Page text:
SCOTUS

Chief Justice of the United States John Roberts (R) stands with associate Justice Neil Gorsuch during his investiture ceremony at the Supreme Court in Washington, U.S., June 15, 2017.

Credit:

Joshua Roberts/Reuters

The US Supreme Court on Monday partially reinstated President Donald Trump's controversial travel ban targeting citizens from six predominantly Muslim countries, before examining the case in full this autumn.

The travel ban — which was put on hold by lower court rulings — will apply to those "who lack any bona fide relationship with a person or entity in the United States," until the court hears the case in October, the justices ruled.

The decision is a win for Trump, who has insisted the ban is necessary for national security, despite criticism that it singles out Muslims in violation of the US Constitution.

Trump had suffered a series of stinging judicial setbacks over the measure, with two federal appeals courts maintaining injunctions on the ban.

Those courts had argued the president had overstepped his authority, and that his executive order discriminated against travelers based on their nationality.

"Immigration, even for the president, is not a one-person show," the three justices of the Ninth Circuit Court of Appeals said in a ruling earlier this month.

"National security is not a 'talismanic incantation' that, once invoked, can support any and all exercise of executive power," they added.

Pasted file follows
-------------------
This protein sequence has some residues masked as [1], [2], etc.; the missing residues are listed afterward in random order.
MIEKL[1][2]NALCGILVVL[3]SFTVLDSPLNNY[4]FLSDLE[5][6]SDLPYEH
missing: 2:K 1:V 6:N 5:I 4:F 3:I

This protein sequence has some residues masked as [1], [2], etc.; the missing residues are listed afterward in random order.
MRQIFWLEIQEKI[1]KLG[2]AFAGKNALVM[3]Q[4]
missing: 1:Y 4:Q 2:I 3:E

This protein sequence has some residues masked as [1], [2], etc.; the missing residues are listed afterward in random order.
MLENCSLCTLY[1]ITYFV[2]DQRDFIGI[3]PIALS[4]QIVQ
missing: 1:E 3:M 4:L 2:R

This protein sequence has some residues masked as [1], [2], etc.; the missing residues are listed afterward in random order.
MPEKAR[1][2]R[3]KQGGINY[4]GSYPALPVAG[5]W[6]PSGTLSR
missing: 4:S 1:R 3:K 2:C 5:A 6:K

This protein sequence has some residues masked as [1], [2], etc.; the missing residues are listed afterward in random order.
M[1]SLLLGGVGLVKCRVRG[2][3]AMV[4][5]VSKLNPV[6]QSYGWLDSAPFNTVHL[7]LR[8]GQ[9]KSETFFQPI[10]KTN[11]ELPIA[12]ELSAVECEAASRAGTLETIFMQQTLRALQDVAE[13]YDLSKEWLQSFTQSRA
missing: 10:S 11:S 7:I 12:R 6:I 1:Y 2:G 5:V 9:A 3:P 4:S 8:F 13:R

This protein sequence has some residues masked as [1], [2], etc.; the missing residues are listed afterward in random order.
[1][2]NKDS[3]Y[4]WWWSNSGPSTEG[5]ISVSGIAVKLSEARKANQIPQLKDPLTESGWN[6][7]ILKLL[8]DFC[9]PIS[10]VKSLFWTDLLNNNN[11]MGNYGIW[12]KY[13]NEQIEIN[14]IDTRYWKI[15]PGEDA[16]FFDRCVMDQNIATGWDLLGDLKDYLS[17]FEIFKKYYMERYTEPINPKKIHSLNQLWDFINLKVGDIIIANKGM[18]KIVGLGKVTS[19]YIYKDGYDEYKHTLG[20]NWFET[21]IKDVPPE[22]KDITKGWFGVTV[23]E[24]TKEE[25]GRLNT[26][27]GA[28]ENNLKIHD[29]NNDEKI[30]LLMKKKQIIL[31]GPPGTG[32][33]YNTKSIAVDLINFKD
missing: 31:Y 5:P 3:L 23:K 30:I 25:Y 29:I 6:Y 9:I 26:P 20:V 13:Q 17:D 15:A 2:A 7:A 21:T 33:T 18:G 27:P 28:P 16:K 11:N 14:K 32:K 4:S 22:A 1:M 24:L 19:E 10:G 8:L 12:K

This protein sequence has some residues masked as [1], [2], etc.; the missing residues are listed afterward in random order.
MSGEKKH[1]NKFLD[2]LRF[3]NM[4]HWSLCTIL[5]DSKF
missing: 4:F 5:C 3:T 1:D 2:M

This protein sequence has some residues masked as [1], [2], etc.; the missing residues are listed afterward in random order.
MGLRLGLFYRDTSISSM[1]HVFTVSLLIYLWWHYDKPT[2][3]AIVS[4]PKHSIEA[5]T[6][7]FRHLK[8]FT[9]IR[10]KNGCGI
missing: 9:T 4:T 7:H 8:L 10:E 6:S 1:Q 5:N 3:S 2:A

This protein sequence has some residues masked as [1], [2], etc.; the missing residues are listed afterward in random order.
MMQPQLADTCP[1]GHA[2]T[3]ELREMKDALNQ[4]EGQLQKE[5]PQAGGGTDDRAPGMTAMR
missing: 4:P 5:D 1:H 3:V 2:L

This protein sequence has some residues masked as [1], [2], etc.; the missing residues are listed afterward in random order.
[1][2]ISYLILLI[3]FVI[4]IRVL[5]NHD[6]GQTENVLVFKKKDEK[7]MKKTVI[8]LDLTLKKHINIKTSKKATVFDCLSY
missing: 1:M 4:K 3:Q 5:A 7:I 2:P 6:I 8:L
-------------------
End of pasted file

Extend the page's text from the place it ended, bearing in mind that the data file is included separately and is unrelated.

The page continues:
The Supreme Court narrowed the scope of those injunctions, saying the government could enforce its measure against "foreign nationals unconnected to the United States" without causing injury to the parties who filed suit.

Conversely, those with a "close familial relationship" in the US are not affected.

"I think the practical impact [of the decision] is quite narrow," says Becca Heller, the director of the International Refugee Assistance Project, which brought one of the cases that is now before the court. "I think it doesn't apply to the majority of refugees who stand to be admitted in the next 120 days. I think it doesn't apply to the vast majority of visa holders. But I think the stigmatic injury is enormous. The Supreme Court is still allowing the government to say that if you're from one of these six majority Muslim countries, we don't want you to come into the United States." 

The revised measure, announced in March, seeks to bar from US entry travelers from Iran, Libya, Somalia, Sudan, Syria and Yemen for 90 days, as well as suspend the entry of refugees for 120 days.

The original measure, issued by executive order in January, also included Iraq on the list of targeted countries and had imposed an indefinite ban on Syrian refugees.

Material from Agence France Presse was used in this report.

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